Securing a women's soccer scholarship is an incredible opportunity for a student-athlete to finance their education while continuing to play the sport they love. College soccer scholarships are given to elite athletes who have demonstrated that they have the potential to compete at the highest level, and they can cover a big part-or all-of a student-athlete's tuition. However, most scholarships are one-year agreements that must be renewed each year, and for NCAA universities, a scholarship offer does not become official until a student-athlete signs the National Letter of Intent (NLI).
In 2019, approximately 1,571 colleges sponsored women’s soccer teams. Here’s how the numbers look for the major division levels:
Yes! There are athletic scholarships available for women's soccer at the NCAA DI and DII levels, as well as at NAIA schools and junior colleges.
Many families ask how much the average women's college soccer scholarship is. Unfortunately, that's pretty difficult to pinpoint. Women's soccer is an equivalency sport, meaning that coaches are not required to give out full scholarships to their athletes and can instead break them up however they want. So, for a D1 team with 28 roster spots, a coach could give out 14 full-ride scholarships, or 28 scholarships that cover half the tuition.
Additionally, the cost of tuition at each college and university is going to vary. An in-state student at a public university could pay close to $10,000 a year, while an out-of-state student at a private university could pay $60,000 a year. Trying to find an average women's college scholarship amount doesn't account for those differences in tuition. Furthermore, not all athletes receive scholarships all four years of their college women's soccer career. Instead of trying to determine what the average scholarship amount is, we recommend families first figure out how much they are willing to pay for four years of college. Then, while going through the recruiting process, student-athletes can compare offers based on their family's expected contribution-the amount they will pay out of pocket after factoring in all scholarship dollars.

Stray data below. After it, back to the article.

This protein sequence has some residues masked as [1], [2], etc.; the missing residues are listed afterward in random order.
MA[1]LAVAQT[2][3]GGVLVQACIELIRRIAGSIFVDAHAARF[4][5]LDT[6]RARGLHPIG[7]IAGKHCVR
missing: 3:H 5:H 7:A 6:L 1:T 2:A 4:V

Only the top athletes make it to the level of playing women's soccer in college. During the 2016-2017 school year, there were about 388,339 high school women's soccer players and about 38,873 college women's soccer players. Of these college players, 1,155 were international recruits. This means that about 9.7% of U.S. high school women's soccer players ended up competing in college across the Division 1, Division 2, Division 3, NAIA and junior college levels. Only about 2.3% of high school women's soccer players went on to compete at the NCAA Division 1 level.
DI women's programs can give out a maximum of 14 soccer scholarships a year. These can be a mix of full-ride scholarships and partial scholarships. Bear in mind that 14 represents the maximum number of scholarships, but some DI women's soccer programs might have a smaller number of scholarships available due to budget limits.
Yes, DII schools can offer full-ride soccer scholarships. However, because women's soccer is deemed an equivalency sport by the NCAA, colleges are not required to give out full rides. It's up to the coach to determine how much money they want to give to each athlete on the team.
While DIII colleges don't offer athletic scholarships, most DIII athletes do receive other forms of financial aid. Student-athletes interested in competing at a DIII school shouldn't let the lack of soccer scholarships deter them. For those who have good grades and test scores, there's a good chance they'll qualify for an academic scholarship. Student-athletes who have been involved in extracurricular activities and their community may be able to find a merit-based scholarship. Families can also take advantage of need-based financial aid, which is awarded based on factors like household income.
The bottom line is that soccer scholarships aren't the only way to pay for college. There are many other forms of scholarships out there, and if a DIII program wants someone on their team, they can be extremely helpful in finding scholarship money from other sources.
A consultation is your first chance to discuss your future academic or sporting pathways with an expert.
During the consultation, you will: